The famed Grecian islands of Santorini gets only a few rains each year. The islands’ traditional roofs are arched to shed water into drainage spouts that
collect the runoff. Still, almost all the islanders’ freshwater must be shipped in. So how do Santorinians grow enough grapes to support a notable wine industry?
Back in the bronze age, a megaton volcano blew Santorini apart so violently that her ash cloud blanketed the Earth. Fallout from that cloud buried what was left of Santorini in a mega layer of pumice.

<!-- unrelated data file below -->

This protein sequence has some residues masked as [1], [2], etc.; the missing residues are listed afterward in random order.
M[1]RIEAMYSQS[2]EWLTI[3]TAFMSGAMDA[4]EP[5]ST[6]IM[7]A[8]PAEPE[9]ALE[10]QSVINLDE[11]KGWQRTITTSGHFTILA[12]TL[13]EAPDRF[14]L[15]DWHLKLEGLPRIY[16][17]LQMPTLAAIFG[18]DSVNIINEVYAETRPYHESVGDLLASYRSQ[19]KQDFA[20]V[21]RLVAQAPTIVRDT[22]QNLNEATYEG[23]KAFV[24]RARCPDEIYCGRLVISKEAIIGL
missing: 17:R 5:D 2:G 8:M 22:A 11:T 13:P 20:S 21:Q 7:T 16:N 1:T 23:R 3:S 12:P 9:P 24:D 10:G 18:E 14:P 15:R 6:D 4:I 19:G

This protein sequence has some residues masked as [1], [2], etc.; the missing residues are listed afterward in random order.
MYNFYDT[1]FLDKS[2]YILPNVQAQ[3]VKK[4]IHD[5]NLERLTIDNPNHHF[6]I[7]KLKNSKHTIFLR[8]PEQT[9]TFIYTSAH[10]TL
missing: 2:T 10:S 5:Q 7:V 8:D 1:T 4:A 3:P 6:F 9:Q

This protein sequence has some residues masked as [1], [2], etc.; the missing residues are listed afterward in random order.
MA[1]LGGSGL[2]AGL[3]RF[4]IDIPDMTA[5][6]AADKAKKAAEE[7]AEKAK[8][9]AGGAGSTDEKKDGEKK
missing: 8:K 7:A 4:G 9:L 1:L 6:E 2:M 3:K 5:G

Pumice is so porous that it scrapes humidity out of sea air and holds it like a sponge. The rock can protect its hoard against evaporation, but not a grape root worming its way into pumice’s hiding places and sipping droplets.
Even with adequate water, life is harsh on a bed of hot rock. Santorini vine tenders help the vines flourish by training them into coiled wreaths which help shade developing grapes.
Thanks to pumice and ingenuity, Santorini offers more wine than water…or so I’ve heard.